But, on the other hand, I also have to ask all the New Age philosophers who say our bodies are constructs of our beliefs, why is it that our bodies still react to the conditions of 10,000 years ago, rather than those of today? What of that lack of communication between the mind that is supposedly constructing this life experience and the body that seems to have a mind of its own. Can we talk? In what language? How do we, as creators of our lives and circumstances, tell our bodies who’s boss. And can we avoid being a mean boss who will only spark rebellion over time?

Both the philosophers and the scientists still have a lot of work to do.

Posted in Philosophy, Science | Tagged: , , , , , , | 3 Comments »

The Law of Unintended Consequences

Posted by kelliasworld on December 3, 2008

My radio station, KPFA, is known for its liberal editorial positions. That’s long been the case for the flagship of the liberal Pacifica Radio Network. The irony is that decades ago, KPFA opened its phones to the listeners, launching the talk show format now dominated by people who are to the right of Attila the Hun.

KPFA itself doesn’t do that much talk radio, anymore. Thank goodness! I think having John Q. Public bloviating on the airwaves is a waste of valuable airtime, whether the opinions are liberal or conservative. The same with sports talk radio. I love the interviews, which is why I listen. But I tire quickly of both the the fans complaining about whatever, and the hosts opining to each other. That is not to say that I am innocent of participating on both sides of the microphone. The first few times I ever talked to Eric Byrnes of the Arizona Diamondbacks was on sports talk shows in San Francisco. I’ve talked to him three time on radio. I also have called in a few times to shows on KPFA, though not in several years. And I have taken calls as a radio host on at least two occasions. One of them was with the consent of the interviewee, and the other was when there wasn’t time to finish the documentary I was working on, so I filled out the last twelve minutes of a 58-minute program with calls.

I suppose one of the reasons I don’t like talk radio is that I just don’t want to hear the average Joe or Jane on the air. Call me elitist; I don’t care; I’ve been called worse things than that. When I listen to the radio I want to hear interviews with experts whether it’s a pro athlete or coach discussing his team’s chances this season, or an author who has researched the impacts of peak oil on industrial; agriculture. And that’s what I present as a host, the knowledgeable people you don’t get to hear from everyday. I’m willing to hear EVERYMAN and EVERYWOMAN when they are within my circle of friends, or at a demonstration, or in letters to the editor of a newspaper, the reading of which is at my leisure. This is not to say that callers never make good points, some of them do. And some of them ask questions of an interviewee that I didn’t think to ask, and that’s good. Others don’t though. And I don’t have time, as a listener or a host, for that.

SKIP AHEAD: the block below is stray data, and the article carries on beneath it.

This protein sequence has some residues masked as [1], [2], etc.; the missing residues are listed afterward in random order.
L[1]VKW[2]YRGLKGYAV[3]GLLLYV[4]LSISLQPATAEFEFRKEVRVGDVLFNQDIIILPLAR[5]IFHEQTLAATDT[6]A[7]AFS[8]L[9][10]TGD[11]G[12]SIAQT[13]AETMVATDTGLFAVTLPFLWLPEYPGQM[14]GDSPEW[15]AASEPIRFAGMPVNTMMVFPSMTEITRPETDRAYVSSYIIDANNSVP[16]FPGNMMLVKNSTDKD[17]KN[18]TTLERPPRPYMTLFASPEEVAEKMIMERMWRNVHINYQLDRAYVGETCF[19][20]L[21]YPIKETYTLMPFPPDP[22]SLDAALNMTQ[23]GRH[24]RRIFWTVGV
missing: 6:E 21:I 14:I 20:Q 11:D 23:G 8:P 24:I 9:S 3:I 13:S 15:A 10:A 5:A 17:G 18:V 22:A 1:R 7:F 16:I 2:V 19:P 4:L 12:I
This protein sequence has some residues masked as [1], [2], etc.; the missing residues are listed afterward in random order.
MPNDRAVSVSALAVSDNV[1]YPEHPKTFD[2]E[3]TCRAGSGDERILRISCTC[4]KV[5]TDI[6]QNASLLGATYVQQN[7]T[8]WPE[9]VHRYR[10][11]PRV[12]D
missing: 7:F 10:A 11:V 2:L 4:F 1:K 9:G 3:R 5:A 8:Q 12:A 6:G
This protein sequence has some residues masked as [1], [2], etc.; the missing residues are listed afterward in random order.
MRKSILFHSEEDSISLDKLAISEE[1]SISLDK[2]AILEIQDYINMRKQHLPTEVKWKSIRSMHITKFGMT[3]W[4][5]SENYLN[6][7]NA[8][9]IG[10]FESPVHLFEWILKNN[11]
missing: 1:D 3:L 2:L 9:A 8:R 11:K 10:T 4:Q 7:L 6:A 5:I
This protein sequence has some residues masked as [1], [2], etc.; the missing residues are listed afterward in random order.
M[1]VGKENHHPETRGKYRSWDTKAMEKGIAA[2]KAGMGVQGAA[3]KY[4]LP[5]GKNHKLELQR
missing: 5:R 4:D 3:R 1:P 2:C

Then sometimes you have to cut listeners off or rush them in the interests of time. It’s not always their fault. Sometimes it’s near the end of the program and you want to get in as many as are waiting. This is an example of how the idea that open phones creates a conversation between listener and show is not exactly right. And talk show hosts, liberal and conservative, are not always very nice. Certainly none of us would want, in person, the type of “conversation” we have on the radio.

Another thing is the wait time. Callers sometimes spend hours waiting for 30 seconds on the air. There are people who wait to call in regularly to a show, be it sports or politics, and I wonder why they don’t have anything better to do with their lives than to hang on to that line, or let their cell phone battery run down.

I endured the long wait once. It was another chance to talking to Eric Byrnes, who is on KNBR in San Francisco occasionally as a fill-in host during the baseball off-season. As one of his biggest fans–something he’s acknowledged publicly–I wanted to let him know I was listening, though that wasn’t what we talked about. Maybe that’s different. Maybe it’s not. Having had opportunities to meet Byrnesie and see him on Live Video, I don’t really feel the need to call in anymore.

But perhaps what I dislike most about the talk show format is what the conservatives have done to it: Make it an opportunity for many small minds in America to get their 15 seconds of fame spewing their ignorance, hatred and narrowness all over the airwaves, marching to the drumbeat of a hateful, narrow-minded host, who is not ignorant, but who is deliberately fanning the flames of the worst sentiments in America. And probably being contemptuous of the callers off mic.

I don’t think the first hosts to open the phones at KPFA saw this coming.

Posted in America | Tagged: , , , , | 1 Comment »